Libelium hardware and competitors (weather station)
Before I introduce you to this new post, which tells some hardware background, I’ll first try recapitulate what Roel and I are working on.
As explained in one of our first posts, we’re building on a Wireless Sensor Network (WSN) that will measure sensors (temperature, humidity, CO2, etc) in several classrooms at Group T. Then, the values will be transported out of our local WSN into a database in the cloud (“IPSUM”, a project from Ruben Tacq)(in the cloud means that it is stored “somewhere on the internet”). As a third part of this thesis subject, Matthias Verhelst is making a web interface to visualize our sensor nodes on Group T blueprints and to read their values. So he takes the values out of the cloud and presents them to the visitors who are logged in on his site. It will for example, as an administrative user, also be possible to change the frequency at which a certain sensor stores its value into the cloud via the web interface.
We have the great honor to work with very expensive sensor nodes developed by Libelium (same manufacturer as the radiation sensor board in our previous post). In the picture below you see a single “Waspmote” (approx.. €150). and one with the battery and gasses expansion board (appox. €120)(here with 4 sensors, depending on what they measure: €2,5 – €49) connected. We also have the agriculture expansion board to connect with our weather station (yes, every student longs to climb on the roof of Group T).
Nevertheless Libelium’s hardware is great; it is interesting to compare them with some competitors. One is Sparkfun Electronics. They also produced a weather board. It is fairly cheaper than our agriculture board and has more connectors on board. A big advantage to our board is that it has RJ11 connectors (the old telephone wires) and thus ensures more stable connection with the weather station. We have to cut the RJ11 connector and connect the wires by hand, hoping they don’t loosen due to one of those severe Belgium snow storms.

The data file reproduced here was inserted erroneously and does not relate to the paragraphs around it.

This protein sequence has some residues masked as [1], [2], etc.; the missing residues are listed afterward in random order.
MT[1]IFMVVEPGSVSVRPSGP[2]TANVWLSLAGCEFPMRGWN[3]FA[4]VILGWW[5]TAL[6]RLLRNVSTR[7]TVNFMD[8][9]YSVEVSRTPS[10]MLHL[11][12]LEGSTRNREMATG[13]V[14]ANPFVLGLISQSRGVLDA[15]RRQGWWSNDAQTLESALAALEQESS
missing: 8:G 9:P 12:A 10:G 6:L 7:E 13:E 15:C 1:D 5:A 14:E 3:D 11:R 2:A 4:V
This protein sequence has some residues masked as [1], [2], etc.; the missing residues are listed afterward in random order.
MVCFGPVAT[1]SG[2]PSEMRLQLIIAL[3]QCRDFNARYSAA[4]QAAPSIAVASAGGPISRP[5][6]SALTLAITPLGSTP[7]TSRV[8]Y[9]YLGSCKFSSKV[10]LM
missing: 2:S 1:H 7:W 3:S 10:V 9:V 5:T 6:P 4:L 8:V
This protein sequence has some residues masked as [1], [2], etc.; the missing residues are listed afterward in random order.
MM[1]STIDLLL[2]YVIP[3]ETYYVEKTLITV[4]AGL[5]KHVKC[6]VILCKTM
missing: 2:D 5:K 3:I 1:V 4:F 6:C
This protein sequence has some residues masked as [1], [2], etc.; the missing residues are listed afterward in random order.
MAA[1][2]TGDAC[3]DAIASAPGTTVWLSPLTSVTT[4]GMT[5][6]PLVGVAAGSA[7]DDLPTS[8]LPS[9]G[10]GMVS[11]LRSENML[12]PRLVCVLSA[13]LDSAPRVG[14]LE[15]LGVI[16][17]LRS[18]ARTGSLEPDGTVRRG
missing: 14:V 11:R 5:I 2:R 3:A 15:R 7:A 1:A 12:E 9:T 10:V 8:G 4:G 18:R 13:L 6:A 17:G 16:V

So, if everything gets ready in time, teachers and students of Group T will be able to measure the temperature inside and outside, humidity, CO2 levels, wind speed and direction, rainfall, and solar radiation at Group T from wherever they are, on every laptop, tablet, etc.
I realize that in one of our post we’ve told you that ZigBee is very a low-cost technology and now I’m saying we’re working with very expensive hardware. That’s true. But you should take in mind that now we are working with a university lab kit that contains several building blocks. All of them are very extensive so a lot of applications are possible (even combining ZigBee with Bluetooth or Wi-Fi on one Waspmote is possible). For big projects hardware can be made much more specific and thus much cheaper (for example the simple nodes we developed during the first semester only cost about 50 euros, so 1 third of the price of a Waspmote. Also buying 100+ units usually gets you about 20 – 30% off the price.